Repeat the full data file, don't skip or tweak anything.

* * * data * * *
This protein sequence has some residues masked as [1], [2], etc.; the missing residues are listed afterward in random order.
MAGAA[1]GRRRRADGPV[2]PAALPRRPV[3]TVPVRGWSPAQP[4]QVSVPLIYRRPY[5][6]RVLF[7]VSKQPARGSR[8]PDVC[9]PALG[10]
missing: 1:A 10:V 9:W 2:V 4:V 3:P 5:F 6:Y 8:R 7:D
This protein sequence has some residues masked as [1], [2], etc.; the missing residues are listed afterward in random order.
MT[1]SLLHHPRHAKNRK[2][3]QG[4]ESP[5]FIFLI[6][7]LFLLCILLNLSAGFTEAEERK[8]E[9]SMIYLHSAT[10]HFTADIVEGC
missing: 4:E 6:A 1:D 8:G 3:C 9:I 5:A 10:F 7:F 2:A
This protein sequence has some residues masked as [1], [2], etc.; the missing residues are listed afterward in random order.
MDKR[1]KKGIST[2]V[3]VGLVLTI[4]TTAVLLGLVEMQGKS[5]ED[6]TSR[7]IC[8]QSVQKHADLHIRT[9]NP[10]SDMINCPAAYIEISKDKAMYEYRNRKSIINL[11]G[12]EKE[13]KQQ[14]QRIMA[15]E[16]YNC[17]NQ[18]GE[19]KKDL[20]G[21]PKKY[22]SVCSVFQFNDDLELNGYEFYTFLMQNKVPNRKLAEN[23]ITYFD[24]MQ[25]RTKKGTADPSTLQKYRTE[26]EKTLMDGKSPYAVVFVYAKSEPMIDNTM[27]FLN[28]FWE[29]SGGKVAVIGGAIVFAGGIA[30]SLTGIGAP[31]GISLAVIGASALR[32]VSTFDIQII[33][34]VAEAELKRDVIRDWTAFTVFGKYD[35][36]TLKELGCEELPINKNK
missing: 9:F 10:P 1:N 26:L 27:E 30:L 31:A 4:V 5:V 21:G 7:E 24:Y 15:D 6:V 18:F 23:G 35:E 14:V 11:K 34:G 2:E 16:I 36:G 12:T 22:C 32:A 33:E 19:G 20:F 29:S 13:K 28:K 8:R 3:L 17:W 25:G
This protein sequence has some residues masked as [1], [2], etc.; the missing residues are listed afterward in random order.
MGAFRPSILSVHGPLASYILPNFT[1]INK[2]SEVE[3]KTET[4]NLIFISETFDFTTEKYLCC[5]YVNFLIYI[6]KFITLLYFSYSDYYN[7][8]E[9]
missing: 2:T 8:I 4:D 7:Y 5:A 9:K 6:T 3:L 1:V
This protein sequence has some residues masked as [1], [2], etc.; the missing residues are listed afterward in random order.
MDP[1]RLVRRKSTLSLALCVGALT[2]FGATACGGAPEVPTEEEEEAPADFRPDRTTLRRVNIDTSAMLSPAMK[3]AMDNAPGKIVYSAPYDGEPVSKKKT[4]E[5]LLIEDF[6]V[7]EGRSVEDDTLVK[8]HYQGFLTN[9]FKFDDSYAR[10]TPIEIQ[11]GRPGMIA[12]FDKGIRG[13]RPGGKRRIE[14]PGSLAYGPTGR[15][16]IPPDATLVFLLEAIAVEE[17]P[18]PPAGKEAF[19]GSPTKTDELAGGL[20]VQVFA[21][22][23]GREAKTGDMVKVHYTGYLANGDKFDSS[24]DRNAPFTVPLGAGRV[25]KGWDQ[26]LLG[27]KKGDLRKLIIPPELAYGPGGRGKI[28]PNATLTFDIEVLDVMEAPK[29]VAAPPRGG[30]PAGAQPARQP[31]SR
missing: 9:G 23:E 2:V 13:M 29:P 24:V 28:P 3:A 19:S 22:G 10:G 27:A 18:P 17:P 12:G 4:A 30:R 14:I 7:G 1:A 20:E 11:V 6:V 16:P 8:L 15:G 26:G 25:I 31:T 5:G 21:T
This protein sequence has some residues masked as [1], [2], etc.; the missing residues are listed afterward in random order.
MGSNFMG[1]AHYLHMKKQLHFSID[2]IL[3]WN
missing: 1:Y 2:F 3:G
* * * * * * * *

This protein sequence has some residues masked as [1], [2], etc.; the missing residues are listed afterward in random order.
MAGAA[1]GRRRRADGPV[2]PAALPRRPV[3]TVPVRGWSPAQP[4]QVSVPLIYRRPY[5][6]RVLF[7]VSKQPARGSR[8]PDVC[9]PALG[10]
missing: 1:A 10:V 9:W 2:V 4:V 3:P 5:F 6:Y 8:R 7:D
This protein sequence has some residues masked as [1], [2], etc.; the missing residues are listed afterward in random order.
MT[1]SLLHHPRHAKNRK[2][3]QG[4]ESP[5]FIFLI[6][7]LFLLCILLNLSAGFTEAEERK[8]E[9]SMIYLHSAT[10]HFTADIVEGC
missing: 4:E 6:A 1:D 8:G 3:C 9:I 5:A 10:F 7:F 2:A
This protein sequence has some residues masked as [1], [2], etc.; the missing residues are listed afterward in random order.
MDKR[1]KKGIST[2]V[3]VGLVLTI[4]TTAVLLGLVEMQGKS[5]ED[6]TSR[7]IC[8]QSVQKHADLHIRT[9]NP[10]SDMINCPAAYIEISKDKAMYEYRNRKSIINL[11]G[12]EKE[13]KQQ[14]QRIMA[15]E[16]YNC[17]NQ[18]GE[19]KKDL[20]G[21]PKKY[22]SVCSVFQFNDDLELNGYEFYTFLMQNKVPNRKLAEN[23]ITYFD[24]MQ[25]RTKKGTADPSTLQKYRTE[26]EKTLMDGKSPYAVVFVYAKSEPMIDNTM[27]FLN[28]FWE[29]SGGKVAVIGGAIVFAGGIA[30]SLTGIGAP[31]GISLAVIGASALR[32]VSTFDIQII[33][34]VAEAELKRDVIRDWTAFTVFGKYD[35][36]TLKELGCEELPINKNK
missing: 9:F 10:P 1:N 26:L 27:E 30:L 31:A 4:V 5:V 21:G 7:E 24:Y 15:D 6:V 18:F 23:G 35:E 14:V 11:K 34:G 2:E 16:I 36:G 12:T 22:C 32:A 33:E 19:G 20:F 29:S 13:K 28:K 8:R 3:L 17:W 25:G
This protein sequence has some residues masked as [1], [2], etc.; the missing residues are listed afterward in random order.
MGAFRPSILSVHGPLASYILPNFT[1]INK[2]SEVE[3]KTET[4]NLIFISETFDFTTEKYLCC[5]YVNFLIYI[6]KFITLLYFSYSDYYN[7][8]E[9]
missing: 2:T 8:I 4:D 7:Y 5:A 9:K 6:T 3:L 1:V
This protein sequence has some residues masked as [1], [2], etc.; the missing residues are listed afterward in random order.
MDP[1]RLVRRKSTLSLALCVGALT[2]FGATACGGAPEVPTEEEEEAPADFRPDRTTLRRVNIDTSAMLSPAMK[3]AMDNAPGKIVYSAPYDGEPVSKKKT[4]E[5]LLIEDF[6]V[7]EGRSVEDDTLVK[8]HYQGFLTN[9]FKFDDSYAR[10]TPIEIQ[11]GRPGMIA[12]FDKGIRG[13]RPGGKRRIE[14]PGSLAYGPTGR[15][16]IPPDATLVFLLEAIAVEE[17]P[18]PPAGKEAF[19]GSPTKTDELAGGL[20]VQVFA[21][22][23]GREAKTGDMVKVHYTGYLANGDKFDSS[24]DRNAPFTVPLGAGRV[25]KGWDQ[26]LLG[27]KKGDLRKLIIPPELAYGPGGRGKI[28]PNATLTFDIEVLDVMEAPK[29]VAAPPRGG[30]PAGAQPARQP[31]SR
missing: 9:G 23:E 2:V 13:M 29:P 24:V 28:P 3:A 19:S 22:G 10:G 27:A 18:P 17:P 12:G 4:A 30:R 14:I 7:G 1:A 20:E 11:V 6:V 16:P 8:L 15:G 26:G 25:I 31:T 5:G 21:T
This protein sequence has some residues masked as [1], [2], etc.; the missing residues are listed afterward in random order.
MGSNFMG[1]AHYLHMKKQLHFSID[2]IL[3]WN
missing: 1:Y 2:F 3:G